Why Not Just Provide Chairs and Avoid the Lawsuit?
To avoid this legal battle altogether, Walmart could probably have purchased 10,000 stools from its third world supply chain for about $1 each. Instead, Walmart decided that its opinion about suitable seating took precedence over the opinion of California agencies and lawmakers. The threat of a $100 fine per employee per pay period since 2007 didn't scare Walmart. It's just another game of Legal Chicken that Wal-Mart is known for playing around the world.
It will be interesting to see if Walmart is able to once again bully its way around the legal playground in California enough to wear the class action legal team down, avoid substantive penalties, or force the state of California to change its requirements regarding employee seating altogether. It's really a battle of People vs. Money, so it's probably pretty easy to predict the way things will go.
Walmart Sued by Warehouse Workers
Simultaneously with the suitable seating lawsuit, the perpetually busy Walmart legal team was also defending itself against an individual employee lawsuit filed recently for malicious prosecution, as well as a suit filed by a group of warehouse workers claiming poor working conditions and safety violations. In the warehouse case, a judge ruled last week that even though Walmart does not directly employ the warehouse workers, the company could still be named as part of the lawsuit because it owns and/or leases the warehouse facilities where the bad working conditions allegedly exist.
Walmart Takes Legal Action Against Protest Groups
At the same time, Walmart was also on the legal offensive with employees, filing lawsuits against groups that are daring to protest against Walmart's working conditions and employment policies. A suit filed against the United Food and Commercial Workers International Union (UCFW) and a separate suit filed against OUR Walmart group organizers both sought injunctions to stop protest activities from happening in and around Walmart stores and at Walmart shareholders' meetings. Walmart leaders don't really address whether the issues fueling the protests are valid. They just want the courts to help them shut the protestors up.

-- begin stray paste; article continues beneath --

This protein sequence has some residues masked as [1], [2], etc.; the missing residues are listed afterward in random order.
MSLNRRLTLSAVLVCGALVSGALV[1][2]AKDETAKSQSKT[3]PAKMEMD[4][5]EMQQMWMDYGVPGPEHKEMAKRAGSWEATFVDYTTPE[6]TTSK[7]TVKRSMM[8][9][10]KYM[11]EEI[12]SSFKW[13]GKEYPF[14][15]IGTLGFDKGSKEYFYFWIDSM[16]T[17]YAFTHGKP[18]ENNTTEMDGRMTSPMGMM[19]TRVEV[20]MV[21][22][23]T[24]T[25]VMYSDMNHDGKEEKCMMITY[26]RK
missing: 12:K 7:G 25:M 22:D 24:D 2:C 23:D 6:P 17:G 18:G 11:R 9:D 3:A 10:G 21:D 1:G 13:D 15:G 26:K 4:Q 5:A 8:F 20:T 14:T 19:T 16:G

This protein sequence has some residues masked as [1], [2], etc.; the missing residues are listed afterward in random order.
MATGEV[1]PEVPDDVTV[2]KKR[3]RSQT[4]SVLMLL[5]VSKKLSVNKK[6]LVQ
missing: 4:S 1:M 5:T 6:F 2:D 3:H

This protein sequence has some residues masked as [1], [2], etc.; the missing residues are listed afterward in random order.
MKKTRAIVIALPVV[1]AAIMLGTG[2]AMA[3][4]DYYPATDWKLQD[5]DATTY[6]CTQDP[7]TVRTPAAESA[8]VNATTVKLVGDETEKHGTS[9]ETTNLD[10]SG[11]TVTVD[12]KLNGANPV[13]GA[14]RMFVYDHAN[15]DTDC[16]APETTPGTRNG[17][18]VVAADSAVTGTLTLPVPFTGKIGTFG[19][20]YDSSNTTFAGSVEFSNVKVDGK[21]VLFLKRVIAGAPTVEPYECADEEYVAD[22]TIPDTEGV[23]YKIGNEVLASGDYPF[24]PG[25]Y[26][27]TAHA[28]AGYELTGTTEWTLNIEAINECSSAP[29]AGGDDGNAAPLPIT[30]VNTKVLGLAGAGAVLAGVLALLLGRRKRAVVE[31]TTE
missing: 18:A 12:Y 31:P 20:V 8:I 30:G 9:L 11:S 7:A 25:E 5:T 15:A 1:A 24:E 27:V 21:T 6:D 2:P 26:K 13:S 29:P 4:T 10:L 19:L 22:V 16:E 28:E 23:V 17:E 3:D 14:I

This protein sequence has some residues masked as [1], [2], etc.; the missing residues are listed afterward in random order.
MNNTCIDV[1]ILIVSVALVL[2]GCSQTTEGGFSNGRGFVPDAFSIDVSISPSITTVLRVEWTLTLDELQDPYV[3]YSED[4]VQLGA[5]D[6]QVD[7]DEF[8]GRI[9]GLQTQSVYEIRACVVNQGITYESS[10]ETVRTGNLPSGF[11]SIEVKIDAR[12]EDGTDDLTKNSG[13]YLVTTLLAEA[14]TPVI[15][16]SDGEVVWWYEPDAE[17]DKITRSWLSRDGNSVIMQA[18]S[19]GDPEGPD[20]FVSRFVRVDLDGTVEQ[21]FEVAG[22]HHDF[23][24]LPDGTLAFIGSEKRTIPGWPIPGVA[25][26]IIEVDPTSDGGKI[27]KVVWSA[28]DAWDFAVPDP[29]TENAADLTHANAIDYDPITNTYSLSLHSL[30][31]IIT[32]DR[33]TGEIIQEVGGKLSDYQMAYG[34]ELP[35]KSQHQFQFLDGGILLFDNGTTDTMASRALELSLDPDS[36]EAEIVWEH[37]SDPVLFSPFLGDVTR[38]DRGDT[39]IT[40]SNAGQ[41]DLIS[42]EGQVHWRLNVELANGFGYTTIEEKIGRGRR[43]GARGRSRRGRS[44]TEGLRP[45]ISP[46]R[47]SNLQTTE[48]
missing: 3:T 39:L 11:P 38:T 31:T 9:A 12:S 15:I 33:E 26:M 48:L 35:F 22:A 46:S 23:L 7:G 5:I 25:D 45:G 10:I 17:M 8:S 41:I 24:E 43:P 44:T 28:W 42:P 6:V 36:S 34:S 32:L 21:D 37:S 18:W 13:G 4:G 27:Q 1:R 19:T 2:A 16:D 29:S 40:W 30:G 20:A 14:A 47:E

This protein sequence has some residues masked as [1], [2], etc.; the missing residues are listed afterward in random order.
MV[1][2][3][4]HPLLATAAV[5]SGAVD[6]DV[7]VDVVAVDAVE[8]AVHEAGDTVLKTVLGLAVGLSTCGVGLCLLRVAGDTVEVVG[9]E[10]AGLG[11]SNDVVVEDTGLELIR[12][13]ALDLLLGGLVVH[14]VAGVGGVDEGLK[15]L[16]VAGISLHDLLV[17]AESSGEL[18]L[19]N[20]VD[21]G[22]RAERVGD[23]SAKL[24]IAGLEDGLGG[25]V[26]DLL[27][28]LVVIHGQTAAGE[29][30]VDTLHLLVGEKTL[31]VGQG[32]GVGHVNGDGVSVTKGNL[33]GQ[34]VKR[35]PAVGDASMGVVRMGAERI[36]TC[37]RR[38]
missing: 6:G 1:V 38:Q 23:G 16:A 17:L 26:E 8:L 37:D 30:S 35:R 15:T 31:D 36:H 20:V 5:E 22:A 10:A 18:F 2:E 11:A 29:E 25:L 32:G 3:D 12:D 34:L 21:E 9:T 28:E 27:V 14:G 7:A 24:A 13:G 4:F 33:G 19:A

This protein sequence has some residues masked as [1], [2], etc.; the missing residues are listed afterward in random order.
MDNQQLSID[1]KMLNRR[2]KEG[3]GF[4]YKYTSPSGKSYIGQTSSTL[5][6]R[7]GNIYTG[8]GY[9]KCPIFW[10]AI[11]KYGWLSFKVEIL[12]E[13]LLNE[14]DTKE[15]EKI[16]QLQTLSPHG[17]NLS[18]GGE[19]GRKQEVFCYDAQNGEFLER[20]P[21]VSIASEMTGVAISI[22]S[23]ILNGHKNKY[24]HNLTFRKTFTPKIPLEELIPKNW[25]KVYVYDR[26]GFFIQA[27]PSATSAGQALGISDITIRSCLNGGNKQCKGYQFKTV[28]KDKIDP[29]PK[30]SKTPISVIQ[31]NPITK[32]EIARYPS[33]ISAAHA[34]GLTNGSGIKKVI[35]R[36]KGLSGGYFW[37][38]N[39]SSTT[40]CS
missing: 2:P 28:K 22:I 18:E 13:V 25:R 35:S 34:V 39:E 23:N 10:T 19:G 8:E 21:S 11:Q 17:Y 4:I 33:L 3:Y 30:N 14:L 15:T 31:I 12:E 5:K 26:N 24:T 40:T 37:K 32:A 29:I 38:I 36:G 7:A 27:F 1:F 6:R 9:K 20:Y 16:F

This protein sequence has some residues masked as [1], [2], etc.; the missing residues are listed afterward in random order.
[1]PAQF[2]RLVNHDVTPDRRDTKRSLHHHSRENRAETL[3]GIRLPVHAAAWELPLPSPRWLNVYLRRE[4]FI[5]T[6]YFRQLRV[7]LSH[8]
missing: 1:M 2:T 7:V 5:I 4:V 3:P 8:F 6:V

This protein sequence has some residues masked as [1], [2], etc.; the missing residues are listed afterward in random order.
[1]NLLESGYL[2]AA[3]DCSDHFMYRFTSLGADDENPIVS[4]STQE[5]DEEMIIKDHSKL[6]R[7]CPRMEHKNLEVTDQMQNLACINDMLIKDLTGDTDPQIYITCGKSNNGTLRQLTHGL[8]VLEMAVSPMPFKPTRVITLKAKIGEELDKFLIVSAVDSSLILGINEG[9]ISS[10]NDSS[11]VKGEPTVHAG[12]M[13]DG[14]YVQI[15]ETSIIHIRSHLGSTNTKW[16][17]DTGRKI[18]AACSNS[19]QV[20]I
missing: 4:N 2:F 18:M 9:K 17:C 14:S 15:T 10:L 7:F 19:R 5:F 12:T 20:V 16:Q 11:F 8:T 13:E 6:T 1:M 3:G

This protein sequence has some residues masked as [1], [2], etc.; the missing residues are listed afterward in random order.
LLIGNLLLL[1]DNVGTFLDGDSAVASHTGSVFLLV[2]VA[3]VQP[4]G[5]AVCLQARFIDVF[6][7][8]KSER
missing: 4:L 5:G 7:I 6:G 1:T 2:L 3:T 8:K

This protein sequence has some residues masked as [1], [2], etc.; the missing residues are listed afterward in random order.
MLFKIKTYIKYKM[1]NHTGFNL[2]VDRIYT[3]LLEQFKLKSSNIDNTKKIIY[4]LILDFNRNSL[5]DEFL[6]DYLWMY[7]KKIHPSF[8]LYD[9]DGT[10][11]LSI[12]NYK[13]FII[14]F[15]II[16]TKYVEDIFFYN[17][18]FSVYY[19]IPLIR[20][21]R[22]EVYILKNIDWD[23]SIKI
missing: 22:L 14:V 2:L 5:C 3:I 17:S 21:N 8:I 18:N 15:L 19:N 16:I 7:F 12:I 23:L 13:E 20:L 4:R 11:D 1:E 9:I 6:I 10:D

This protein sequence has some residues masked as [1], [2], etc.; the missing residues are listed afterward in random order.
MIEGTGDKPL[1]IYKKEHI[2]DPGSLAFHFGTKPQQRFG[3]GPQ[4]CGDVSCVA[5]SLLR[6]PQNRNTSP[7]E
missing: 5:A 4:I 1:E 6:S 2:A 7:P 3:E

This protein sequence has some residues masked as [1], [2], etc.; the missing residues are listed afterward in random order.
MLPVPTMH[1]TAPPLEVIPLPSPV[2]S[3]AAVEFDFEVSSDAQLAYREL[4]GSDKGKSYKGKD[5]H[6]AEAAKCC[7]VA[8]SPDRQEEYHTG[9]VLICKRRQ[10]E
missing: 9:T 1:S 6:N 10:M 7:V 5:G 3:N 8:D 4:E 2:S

Walmart Ethical Questions
And then there's the tragic Bangladesh factories where employees burned to death while creating the garments that would stock Walmart shelves. The Bangladesh tragedy is not a legal battle as much as it is a moral debate. Walmart's initial response was that the Bangladesh factory employees weren't Walmart's employees, so what happened at the factory was neither Walmart's fault nor responsibility.
Walmart Defines Retail Industry Ethics in Lawsuit Defenses
Certainly, Walmart is not the only major U.S. retail chain that is being taken to court by its employees. It's just the one that seems to be taken to court by its employees most often.
Retailers large and small must pay attention to employee legal actions large and small because each legal battle sets a precedent for every retail company in the world doing business in the U.S. But because Walmart is the defendant more often than most any other retail company, the Walmart legal team has the most influence in defining labor laws for the entire U.S. retail industry. In essence, with every lawsuit that Wal-Mart defends, the entire U.S. retail industry is being aligned to the ethics, human resources philosophy, and employment practices that Walmart is willing to fight for.
Depending on what you believe to be true about how Walmart regards its employees (and the factory workers employed by its suppliers) this could be a terrifying thought for the future of retail employment in the U.S.
There are two sides to every court case and certainly not every employee lawsuit filed against Walmart has merit. But the sheer number of employee lawsuits filed against Walmart gives cause to wonder if it wouldn't be more productive for the retailer to reallocate at least a portion of its legal budget to positive employment best practices.
Isn't it at least a little bit disconcerting to the leaders of Walmart to count the number of people who feel justified in seeking legal revenge because of what they experienced while wearing a Walmart name tag? And isn't it a little bit more than a little bit disconcerting to know that the company issuing those nametags is the primary company defining employment law for us all?